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How much are you paying each month for your plan? That would be the deciding factor for me (as I've pointed out in another thread). I personally think Sprint has the best data plan, hands down.



So I would go with the HTC Touch Pro or another Blackberry with Sprint.
 

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Iphone 3G, you know that it's the one you really want.
 

Shawn

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Iphone 3G, you know that it's the one you really want.

If the choice was so easy then why did it take you so long to decide to buy one?

Buy an iPhone if you want a very basic phone that also functions as a light sabre.
 

ahpadt

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If the choice was so easy then why did it take you so long to decide to buy one?

Buy an iPhone if you want a very basic phone that also functions as a light sabre.

So what kind of apps can you get for a WM mobile, that you cant get on the iPhone? Obviously, you'll always find a lot of niche products, but I reckon you can 'do the job' with both.
 

Shawn

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I can't list them all, the development community for Windows Mobile is simply massive.

But you can find apps doing the randomest things, and more importantly, you can fundamentally change around the OS.
 

PacketCollision

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Wrong. Last time I checked you can use push, even from Exchange. :)
Sorry, what I meant was that it supports neither background applications (because they drain battery life) nor pushing network activity to applications and waking them up, which means no IM (or at least not easily or well). With BB and WinMo I can run BeeJive IM and as long as I accept that having an app constantly polling the net will drain the battery.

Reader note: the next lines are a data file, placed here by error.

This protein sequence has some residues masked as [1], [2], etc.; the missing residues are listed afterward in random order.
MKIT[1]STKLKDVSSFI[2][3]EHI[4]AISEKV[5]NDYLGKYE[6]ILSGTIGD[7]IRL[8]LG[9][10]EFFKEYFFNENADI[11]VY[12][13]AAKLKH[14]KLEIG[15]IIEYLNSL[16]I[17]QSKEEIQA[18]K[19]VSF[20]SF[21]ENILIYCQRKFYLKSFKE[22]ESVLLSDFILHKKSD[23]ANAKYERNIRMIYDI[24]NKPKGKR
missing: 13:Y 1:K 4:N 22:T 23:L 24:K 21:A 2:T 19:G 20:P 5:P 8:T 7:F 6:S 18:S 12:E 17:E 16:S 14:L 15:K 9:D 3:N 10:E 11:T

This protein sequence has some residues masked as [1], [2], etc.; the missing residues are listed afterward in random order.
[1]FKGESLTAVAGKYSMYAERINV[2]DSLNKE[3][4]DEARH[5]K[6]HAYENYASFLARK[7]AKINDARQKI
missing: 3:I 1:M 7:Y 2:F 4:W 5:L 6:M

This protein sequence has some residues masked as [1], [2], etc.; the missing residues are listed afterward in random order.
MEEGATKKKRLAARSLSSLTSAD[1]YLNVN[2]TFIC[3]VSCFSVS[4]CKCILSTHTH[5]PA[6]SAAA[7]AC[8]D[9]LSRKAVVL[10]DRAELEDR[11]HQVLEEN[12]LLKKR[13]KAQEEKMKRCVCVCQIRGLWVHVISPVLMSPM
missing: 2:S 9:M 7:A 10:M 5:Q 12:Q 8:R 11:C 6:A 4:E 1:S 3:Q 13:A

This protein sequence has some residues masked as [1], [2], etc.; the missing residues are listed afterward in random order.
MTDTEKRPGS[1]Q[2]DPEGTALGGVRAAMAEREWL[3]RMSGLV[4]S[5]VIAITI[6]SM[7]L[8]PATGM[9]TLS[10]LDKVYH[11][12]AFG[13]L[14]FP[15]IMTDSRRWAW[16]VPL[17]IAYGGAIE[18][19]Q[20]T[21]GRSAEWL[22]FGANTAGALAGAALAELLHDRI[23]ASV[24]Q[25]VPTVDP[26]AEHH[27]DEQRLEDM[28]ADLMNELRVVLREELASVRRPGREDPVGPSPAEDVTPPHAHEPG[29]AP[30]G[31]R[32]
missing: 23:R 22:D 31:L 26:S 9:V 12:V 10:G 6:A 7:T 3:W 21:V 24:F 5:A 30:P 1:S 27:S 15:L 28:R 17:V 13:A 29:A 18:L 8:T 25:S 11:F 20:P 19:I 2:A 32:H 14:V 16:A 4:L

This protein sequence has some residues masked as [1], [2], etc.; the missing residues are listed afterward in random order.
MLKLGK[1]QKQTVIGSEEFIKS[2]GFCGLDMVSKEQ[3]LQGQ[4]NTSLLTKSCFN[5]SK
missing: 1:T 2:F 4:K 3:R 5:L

Blackberry Bold.

"No touch screen" is hardly a negative ..... and the screen on the Bold is superb (same resolution as iPhone). The web browser is good and very useable. E-mail is unsurpassed and the keyboard is fine for 2 thumb typing (the keys are all angled to minimise incorrect strokes).

Battery life is a bit poor though, especially with bluetooth "on", I get about 24 hours out of it with moderate useage.

Only real drawback for you would be syncing it with Linux.. don't know if there is a spuitable program for this from the Linux side, but pretty sure RIM don't have one.
Well, I think SuSE has a proprietary module to make it work, but in general I just use OTA syncing via ScheduleWorld. It works as long as the data connection is stable (which means for the last 2 months, it has been popping up errors every couple of hours and regularly hosing my contact list, because Tmo's network has been basically down the entire time). The iPhone is the only product that will be an issue I think, as for the rest you can just use the mass storage mode to transfer any files you need.
How much are you paying each month for your plan? That would be the deciding factor for me (as I've pointed out in another thread). I personally think Sprint has the best data plan, hands down.